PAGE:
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Guest Commentary: Moving beyond regulatory analytical requirements for better biotherapeutics
May 2019
by Ken Hoffman of Cygnus  |  Email the author
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The biopharmaceutical industry must look for ways to reduce costs and improve the analytical information derived from in-process control and lot release testing. The recombinant therapeutic protein sector is maturing, as evidenced by the emergence of programs such as biosimilar drugs. This results in competitive factors driving companies to reduce costs.
 
Similarly, makers of cell and gene therapy, as patient-specific treatments, need to find ways to lower the costs to make this exciting new mode of therapy available to a wider patient base. In addition, vaccines are now being applied to treat conditions other than infectious disease, such as cancer, and as a result, vaccine developers are being encouraged to adopt analytics that are better than those used historically.
 
There are several analytical methods that must be developed for biotherapeutics. These include testing for impurities, contaminants, immunogenicity and product attributes of the drug itself. Impurity analysis measures the presence of known, expected components from the bioprocessing steps that must be cleared from the final drug substance by multiple purification steps to levels deemed inconsequential.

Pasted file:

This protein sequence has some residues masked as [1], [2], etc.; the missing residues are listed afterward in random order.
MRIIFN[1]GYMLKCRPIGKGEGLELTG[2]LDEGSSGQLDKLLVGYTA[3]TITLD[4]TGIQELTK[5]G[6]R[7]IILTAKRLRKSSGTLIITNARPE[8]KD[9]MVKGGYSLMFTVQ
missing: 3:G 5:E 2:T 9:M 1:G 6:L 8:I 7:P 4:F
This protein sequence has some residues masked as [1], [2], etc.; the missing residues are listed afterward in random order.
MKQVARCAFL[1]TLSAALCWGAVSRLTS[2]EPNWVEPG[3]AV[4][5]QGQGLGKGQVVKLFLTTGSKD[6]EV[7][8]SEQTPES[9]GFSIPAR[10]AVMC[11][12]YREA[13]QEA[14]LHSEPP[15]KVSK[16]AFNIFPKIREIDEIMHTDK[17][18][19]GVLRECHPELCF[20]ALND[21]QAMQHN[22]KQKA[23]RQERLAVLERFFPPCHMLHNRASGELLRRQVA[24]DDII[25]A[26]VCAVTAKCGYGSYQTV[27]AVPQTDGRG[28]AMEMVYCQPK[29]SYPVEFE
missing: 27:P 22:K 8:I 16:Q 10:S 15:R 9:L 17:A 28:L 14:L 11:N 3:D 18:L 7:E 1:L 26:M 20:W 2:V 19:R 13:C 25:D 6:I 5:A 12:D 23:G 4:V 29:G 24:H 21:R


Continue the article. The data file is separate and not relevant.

The most important of these are host cell proteins (HCPs) from the cell line used to recombinantly express the product. Contaminant testing involves the detection of adventitious agents such as endotoxin, bacteria, mold, fungus and virus that should not be present in the final drug substance. Immunogenicity testing includes a variety of assays to determine if the patient has developed any potentially adverse immune reactions to the treatment. Product attribute testing focuses on the biological activity of the drug to characterize its pharmacokinetics and pharmacodynamics and assure consistency from lot to lot. From a regulatory perspective, it should be recognized that the predicate analytical methods submitted by the pioneer drug companies and accepted by regulators in early submissions tend to become the minimal industry standard to which subsequent submissions are compared.